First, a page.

People have been wondering when indie games would move on from 2D pixel art for as long as people who hate pixel art have had access to comments sections on websites. The thing is, 3D art on an indie budget often looks incredibly rough and somewhat uncanny, where pixel art evokes naive, child-like wholesomeness. A 3D game made on a shoestring budget can look like it came out in 1996. In the 1990s, games with wobbling, low-res textures and characters restricted to jerky movements and freakish faces still seemed freaky to us—which made them well suited to survival horror. It was the era of Alone in the Dark, Resident Evil, and Silent Hill, games that were a perfect fit for their graphical limitations. Earlier this year, the Haunted PS1 Demo Disc collected…

4 min.
green pastures

Some ideas are so familiar, so entrenched in gaming history, that it’s difficult to remember how strange they were. Take Age of Empires. Splicing the real-time battles of Command & Conquer with the grand strategy of Civilization was an experiment. “Back then, the studio was really enjoying the RTS genre, which was still nascent and growing,” says Patrick Hudson, who worked for several years as a producer at Ensemble. “There weren’t that many big titles established. There was an appetite internally to explore a historical setting.” Thirty million units later, Age of Empires feels as fundamental to PC gaming as turning on your monitor. But that success was also confining. Ensemble became trapped by its once-brave formula, unable to commit to new ideas as Age of Empires sucked attention and resources. A…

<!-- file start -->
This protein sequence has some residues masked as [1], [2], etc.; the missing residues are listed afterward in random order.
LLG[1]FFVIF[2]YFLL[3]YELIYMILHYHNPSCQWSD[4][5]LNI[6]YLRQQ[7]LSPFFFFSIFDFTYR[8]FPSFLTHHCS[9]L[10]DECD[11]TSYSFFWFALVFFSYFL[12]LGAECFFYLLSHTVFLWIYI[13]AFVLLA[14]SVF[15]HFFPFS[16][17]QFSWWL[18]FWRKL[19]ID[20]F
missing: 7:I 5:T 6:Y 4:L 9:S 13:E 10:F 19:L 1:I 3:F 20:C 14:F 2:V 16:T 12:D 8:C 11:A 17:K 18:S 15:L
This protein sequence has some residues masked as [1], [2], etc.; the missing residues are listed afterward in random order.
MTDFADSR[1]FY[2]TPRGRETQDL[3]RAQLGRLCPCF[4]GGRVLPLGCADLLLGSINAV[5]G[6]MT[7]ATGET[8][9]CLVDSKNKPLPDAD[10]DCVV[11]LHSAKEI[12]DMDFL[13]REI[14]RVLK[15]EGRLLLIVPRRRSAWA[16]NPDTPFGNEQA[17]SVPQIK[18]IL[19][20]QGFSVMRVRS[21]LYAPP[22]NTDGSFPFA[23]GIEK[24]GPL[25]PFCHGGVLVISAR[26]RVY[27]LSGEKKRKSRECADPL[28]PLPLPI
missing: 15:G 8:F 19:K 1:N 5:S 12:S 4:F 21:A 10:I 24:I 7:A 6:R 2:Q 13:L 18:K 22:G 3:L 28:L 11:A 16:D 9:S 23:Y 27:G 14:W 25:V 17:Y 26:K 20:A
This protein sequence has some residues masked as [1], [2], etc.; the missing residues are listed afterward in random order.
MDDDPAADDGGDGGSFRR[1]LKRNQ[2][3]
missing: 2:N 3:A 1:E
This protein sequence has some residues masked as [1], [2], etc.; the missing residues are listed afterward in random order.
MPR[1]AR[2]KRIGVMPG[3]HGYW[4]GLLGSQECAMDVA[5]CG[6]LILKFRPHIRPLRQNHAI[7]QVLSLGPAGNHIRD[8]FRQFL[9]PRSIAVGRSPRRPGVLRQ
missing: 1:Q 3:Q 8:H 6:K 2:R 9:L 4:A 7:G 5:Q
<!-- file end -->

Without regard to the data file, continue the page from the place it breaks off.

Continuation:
7 min.
evil genius 2: world domination

NEED TO KNOW RELEASE Early 2021 DEVELOPER Rebellion PUBLISHER In-house LINK evilgeniusgame.com This is a direct sequel to the cult classic 2004 lair builder of over-the-top spy-fi comedy and action. Evil Genius is strategy management unlike any other, and the team at Rebellion knows that. It’s more lavishly made, with a more ’60s retro flair than the first, but it retains and updates the best parts. FIRST LOOK I watched a live gameplay demo and spoke with two members of the EG2 team: Producer Ash Tregay and lead designer Rich Edwards. Edwards is an EG superfan, so this is his dream design. He’s so enthusiastic that when interviewed for the then-secret project he puzzled out what Rebellion was doing and asked pointblank, mid interview, if it was Evil Genius 2. In Evil Genius 2 you dig into the…

3 min.
immortals: fenyx rising

NEED TO KNOW RELEASE December 3, 2020 DEVELOPER Ubisoft PUBLISHER In-house LINK bit.ly/3cmudUE Game design is as incestuous as the Greek gods. Ideas are constantly borrowed and remixed, and for its part Immortals Fenyx Rising pulls heavily from The Legend of Zelda: Breath of the Wild. Then it adds in RPG-lite systems, burying Zelda’s inspiration under a mountain of stuff to do. Basically, it’s a Ubisoft game. But it’s a very cute one. PLAYED IT For those confused—yes, this is the artist formerly known as Gods and Monsters. It’s a dreadful name change, but the rebrand does also reflect that it’s changed a fair bit since it was first revealed. In a three hour demo, I got to strike out and explore a chunk of the open world with a welcome lack of guidance. I found puzzle dungeons,…